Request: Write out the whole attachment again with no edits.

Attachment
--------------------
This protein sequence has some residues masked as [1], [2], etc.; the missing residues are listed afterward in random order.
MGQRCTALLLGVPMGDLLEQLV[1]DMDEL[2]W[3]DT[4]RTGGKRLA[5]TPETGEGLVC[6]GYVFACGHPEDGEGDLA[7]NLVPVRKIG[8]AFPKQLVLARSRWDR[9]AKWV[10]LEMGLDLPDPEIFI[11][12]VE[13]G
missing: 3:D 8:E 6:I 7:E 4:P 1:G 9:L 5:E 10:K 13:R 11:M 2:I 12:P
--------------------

This protein sequence has some residues masked as [1], [2], etc.; the missing residues are listed afterward in random order.
MGQRCTALLLGVPMGDLLEQLV[1]DMDEL[2]W[3]DT[4]RTGGKRLA[5]TPETGEGLVC[6]GYVFACGHPEDGEGDLA[7]NLVPVRKIG[8]AFPKQLVLARSRWDR[9]AKWV[10]LEMGLDLPDPEIFI[11][12]VE[13]G
missing: 3:D 8:E 6:I 7:E 4:P 1:G 9:L 5:E 10:K 13:R 11:M 2:I 12:P